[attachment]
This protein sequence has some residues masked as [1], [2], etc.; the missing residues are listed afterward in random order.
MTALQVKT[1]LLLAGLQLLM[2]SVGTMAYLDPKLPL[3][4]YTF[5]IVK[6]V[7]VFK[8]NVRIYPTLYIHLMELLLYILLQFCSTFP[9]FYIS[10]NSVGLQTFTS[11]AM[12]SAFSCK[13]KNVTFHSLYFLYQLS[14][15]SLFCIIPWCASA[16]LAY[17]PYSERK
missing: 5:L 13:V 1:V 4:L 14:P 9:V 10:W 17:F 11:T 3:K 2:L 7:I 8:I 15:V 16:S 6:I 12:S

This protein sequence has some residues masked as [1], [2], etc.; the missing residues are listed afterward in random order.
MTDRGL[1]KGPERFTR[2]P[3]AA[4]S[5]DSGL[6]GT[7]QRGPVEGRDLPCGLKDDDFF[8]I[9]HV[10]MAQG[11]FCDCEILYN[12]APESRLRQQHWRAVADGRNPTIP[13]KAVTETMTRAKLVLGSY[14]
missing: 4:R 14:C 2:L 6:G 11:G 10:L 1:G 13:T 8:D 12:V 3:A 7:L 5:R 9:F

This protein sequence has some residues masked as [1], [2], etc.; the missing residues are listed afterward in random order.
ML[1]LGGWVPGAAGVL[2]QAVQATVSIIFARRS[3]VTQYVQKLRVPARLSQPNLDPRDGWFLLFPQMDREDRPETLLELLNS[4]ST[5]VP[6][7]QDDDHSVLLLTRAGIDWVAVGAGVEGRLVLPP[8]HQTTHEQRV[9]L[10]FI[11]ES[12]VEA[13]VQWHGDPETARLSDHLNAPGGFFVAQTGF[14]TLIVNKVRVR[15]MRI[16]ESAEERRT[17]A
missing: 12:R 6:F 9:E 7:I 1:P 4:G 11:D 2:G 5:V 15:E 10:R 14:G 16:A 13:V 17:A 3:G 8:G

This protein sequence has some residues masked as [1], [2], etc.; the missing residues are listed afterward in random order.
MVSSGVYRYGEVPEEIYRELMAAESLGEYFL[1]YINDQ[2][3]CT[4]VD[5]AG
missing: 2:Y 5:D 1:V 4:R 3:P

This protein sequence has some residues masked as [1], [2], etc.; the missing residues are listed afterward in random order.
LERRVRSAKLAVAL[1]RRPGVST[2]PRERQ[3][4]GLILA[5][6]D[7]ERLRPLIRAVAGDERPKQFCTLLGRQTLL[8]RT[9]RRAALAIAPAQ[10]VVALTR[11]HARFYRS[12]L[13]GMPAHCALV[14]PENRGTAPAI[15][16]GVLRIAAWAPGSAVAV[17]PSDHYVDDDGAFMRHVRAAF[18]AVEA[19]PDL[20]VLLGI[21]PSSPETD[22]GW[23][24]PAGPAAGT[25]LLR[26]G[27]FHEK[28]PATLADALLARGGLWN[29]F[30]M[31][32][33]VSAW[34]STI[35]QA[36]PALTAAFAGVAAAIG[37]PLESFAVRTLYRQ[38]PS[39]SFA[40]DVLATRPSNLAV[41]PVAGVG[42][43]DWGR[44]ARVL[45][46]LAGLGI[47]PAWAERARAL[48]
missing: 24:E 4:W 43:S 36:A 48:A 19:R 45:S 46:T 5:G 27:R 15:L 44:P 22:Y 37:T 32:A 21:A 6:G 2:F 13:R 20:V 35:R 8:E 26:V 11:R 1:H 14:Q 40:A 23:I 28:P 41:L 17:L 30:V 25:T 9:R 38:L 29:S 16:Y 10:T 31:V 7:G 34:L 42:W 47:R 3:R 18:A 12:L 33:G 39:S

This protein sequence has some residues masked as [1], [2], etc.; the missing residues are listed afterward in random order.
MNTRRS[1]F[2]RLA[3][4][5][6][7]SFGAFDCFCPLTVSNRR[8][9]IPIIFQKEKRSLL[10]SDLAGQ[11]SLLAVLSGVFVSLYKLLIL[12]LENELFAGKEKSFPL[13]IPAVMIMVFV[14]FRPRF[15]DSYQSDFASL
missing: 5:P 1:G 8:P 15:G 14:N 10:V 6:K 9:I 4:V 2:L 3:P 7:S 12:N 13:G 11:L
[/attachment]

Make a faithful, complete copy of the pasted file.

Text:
This protein sequence has some residues masked as [1], [2], etc.; the missing residues are listed afterward in random order.
MTALQVKT[1]LLLAGLQLLM[2]SVGTMAYLDPKLPL[3][4]YTF[5]IVK[6]V[7]VFK[8]NVRIYPTLYIHLMELLLYILLQFCSTFP[9]FYIS[10]NSVGLQTFTS[11]AM[12]SAFSCK[13]KNVTFHSLYFLYQLS[14][15]SLFCIIPWCASA[16]LAY[17]PYSERK
missing: 5:L 13:V 1:V 4:L 14:P 9:V 10:W 17:F 11:T 3:K 2:L 7:I 8:I 15:V 16:S 6:I 12:S

This protein sequence has some residues masked as [1], [2], etc.; the missing residues are listed afterward in random order.
MTDRGL[1]KGPERFTR[2]P[3]AA[4]S[5]DSGL[6]GT[7]QRGPVEGRDLPCGLKDDDFF[8]I[9]HV[10]MAQG[11]FCDCEILYN[12]APESRLRQQHWRAVADGRNPTIP[13]KAVTETMTRAKLVLGSY[14]
missing: 4:R 14:C 2:L 6:G 11:G 10:L 1:G 13:T 8:D 12:V 3:A 7:L 5:R 9:F

This protein sequence has some residues masked as [1], [2], etc.; the missing residues are listed afterward in random order.
ML[1]LGGWVPGAAGVL[2]QAVQATVSIIFARRS[3]VTQYVQKLRVPARLSQPNLDPRDGWFLLFPQMDREDRPETLLELLNS[4]ST[5]VP[6][7]QDDDHSVLLLTRAGIDWVAVGAGVEGRLVLPP[8]HQTTHEQRV[9]L[10]FI[11]ES[12]VEA[13]VQWHGDPETARLSDHLNAPGGFFVAQTGF[14]TLIVNKVRVR[15]MRI[16]ESAEERRT[17]A
missing: 12:R 6:F 9:E 7:I 1:P 4:G 11:D 2:G 5:V 15:E 10:R 14:G 16:A 13:V 17:A 3:G 8:G

This protein sequence has some residues masked as [1], [2], etc.; the missing residues are listed afterward in random order.
MVSSGVYRYGEVPEEIYRELMAAESLGEYFL[1]YINDQ[2][3]CT[4]VD[5]AG
missing: 2:Y 5:D 1:V 4:R 3:P

This protein sequence has some residues masked as [1], [2], etc.; the missing residues are listed afterward in random order.
LERRVRSAKLAVAL[1]RRPGVST[2]PRERQ[3][4]GLILA[5][6]D[7]ERLRPLIRAVAGDERPKQFCTLLGRQTLL[8]RT[9]RRAALAIAPAQ[10]VVALTR[11]HARFYRS[12]L[13]GMPAHCALV[14]PENRGTAPAI[15][16]GVLRIAAWAPGSAVAV[17]PSDHYVDDDGAFMRHVRAAF[18]AVEA[19]PDL[20]VLLGI[21]PSSPETD[22]GW[23][24]PAGPAAGT[25]LLR[26]G[27]FHEK[28]PATLADALLARGGLWN[29]F[30]M[31][32][33]VSAW[34]STI[35]QA[36]PALTAAFAGVAAAIG[37]PLESFAVRTLYRQ[38]PS[39]SFA[40]DVLATRPSNLAV[41]PVAGVG[42][43]DWGR[44]ARVL[45][46]LAGLGI[47]PAWAERARAL[48]
missing: 24:E 4:W 43:S 36:A 48:A 19:R 45:S 46:T 5:G 27:R 15:L 44:P 22:Y 37:T 32:A 21:A 6:G 2:F 13:R 20:V 35:R 8:E 26:V 11:R 1:H 14:Q 40:A 23:I 28:P 41:L 17:L 30:V 25:T 9:R 38:L 29:S 16:Y 10:T 31:V 7:G 34:L 42:W 47:R 3:R 18:A 12:L 33:G 39:S

This protein sequence has some residues masked as [1], [2], etc.; the missing residues are listed afterward in random order.
MNTRRS[1]F[2]RLA[3][4][5][6][7]SFGAFDCFCPLTVSNRR[8][9]IPIIFQKEKRSLL[10]SDLAGQ[11]SLLAVLSGVFVSLYKLLIL[12]LENELFAGKEKSFPL[13]IPAVMIMVFV[14]FRPRF[15]DSYQSDFASL
missing: 5:P 1:G 8:P 15:G 14:N 10:V 6:K 9:I 4:V 2:L 3:P 7:S 12:N 13:G 11:L